(The introduction of this article has been modified as it was brought to my attention by a reader that my intent was lost by my choice of words.)
September is National Suicide prevention month. While there are many articles targeted toward people with suicidal thoughts and tendencies…I think it is just as important to focus on improving the thought process of the community around these individuals. They say things like, “I just thought you were a strong person,” or “I have never thought about suicide.” These comments and mentalities are extremely unhelpful at best and antagonizing at worst. People may believe that suicide is an act of selfishness. After all, the decision to commit suicide is a finite statement by someone that their ultimate concern, relief from mental anguish, is more heavily weighed than the effect their death has on people in relationship with him/her. The act of suicide affects many people. The passer’s by who don’t know the person and witness a suicide are affected, the people who are relatives of the deceased are left to forever wonder about the loss, the mindstate and the eternal resting place of their loved one. It somewhat leaves everyone with an utter sense of dismay. I have a cousin who committed suicide and I remember all the questions and mental anguish that was brought upon us even though I was a very young at the time. In fact, at the time, I was too young to understand why anyone would want to take their own life. The pressures of life are real and can be severe. If a person gets wrapped up in a “woe-is-me…I’m living in hell” perception of their lives, wouldn’t it be easier to tap out? Think about it, I don’t have to endure any more bodily pain or mental suffering, I don’t have to file for bankruptcy or live on the streets, I don’t have to replay that molestation in my mind any longer, I don’t have to process not one more rejection. Suicide is the great escape from emotional turmoil for the individual who can’t seem to think beyond themselves and their problems.
My intent is not to rip on people who have these thoughts but to explain their thought process and how loved one’s can help. I desire to be objective and to highlight the relational aspect as much as possible also. I do recognize that many people who commit suicide are suffering from mental disorders and some even, the physical pain of chronic illness. I’d like to share some discoveries and connections that mental illness has with suicide rates. According to webMD.com suicide is a “potential consequence for major depression disorder, bipolar disorder, schizophrenia, substance use disorders and anxiety disorders like bulimia and anorexia nervosa.” One of the biggest problems with diagnosis and treatment of clinical or major depression is that people don’t recognize the symptoms. WebMD.com goes on to say that, “Approximately half the people who experience symptoms never do get diagnosed or treated for their illness. Not getting treatment can be life threatening. More than one out of every 10 people battling depression commits suicide. Over 90% of people who die by suicide have clinical depression or another diagnosable mental disorder.” Since depression carries such high risk of suicide, perhaps we should delve into that mental illness a little more deeply.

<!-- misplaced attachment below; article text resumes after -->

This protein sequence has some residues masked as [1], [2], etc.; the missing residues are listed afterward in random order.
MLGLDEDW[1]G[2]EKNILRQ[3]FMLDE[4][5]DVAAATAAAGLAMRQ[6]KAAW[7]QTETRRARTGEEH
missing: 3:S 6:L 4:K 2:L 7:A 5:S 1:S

Let’s talk about how to identify and help those who are depressed and furthermore, contemplating suicide. What options does a person have who feels like they don’t have any other viable way out of their current state of life? Are you an option? How can you help your loved one? You can simply love them. Often enough a depressed person feels detached from other people so, letting them know that you love them is a huge thing. I believe it also helps to combat that self-focus that I described at the beginning of this article. Another thing you can do is to recognize the warning signs of suicide with depression. Don’t be afraid to ask them direct questions as the ones listed on the suicide assessment that I have linked below. I’ve also attached other research and reading on this subject. You are your loved one’s best hope so, educate yourself on the issue.
- A sudden switch from being very sad to being very calm or appearing to be happy
- Always talking or thinking about death
- Clinical depression (deep sadness, loss of interest, trouble sleeping and eating) that gets worse
- Excessive sadness or moodiness; long-lasting sadness, mood swings, and unexpected rage. Sometimes rage is turned inward.
- Having a “death wish,” tempting fate by taking risks that could lead to death, such as driving through red lights
- Losing interest in things one used to care about
- Making comments about being hopeless, helpless, or worthless
- Putting affairs in order, tying up loose ends, changing a will
- Saying things like “It would be better if I wasn’t here” or “I want out”
- Talking about suicide (killing one’s self)
- Visiting or calling people one cares about
- Recent trauma or life crisis
Immediate help hotlines:
Anybody who expresses suicidal thoughts or intentions should be taken very, very seriously. Do not hesitate to call your local suicide hotline immediately. Call 1-800-SUICIDE (1-800-784-2433) or 1-800-273-TALK (1-800-273-8255) — or the deaf hotline at 1-800-799-4TTY (1-800-799-4889).
*** If need be, you can also take them to emergency to get diagnosed. ***
Other risk factors for suicide include:
- One or more prior suicide attempts
- Family history of mental disorder or substance abuse
- Family history of suicide
- Family violence
- Physical or sexual abuse
- Keeping firearms in the home
- Chronic physical illness, including chronic pain
- Exposure to the suicidal behavior of others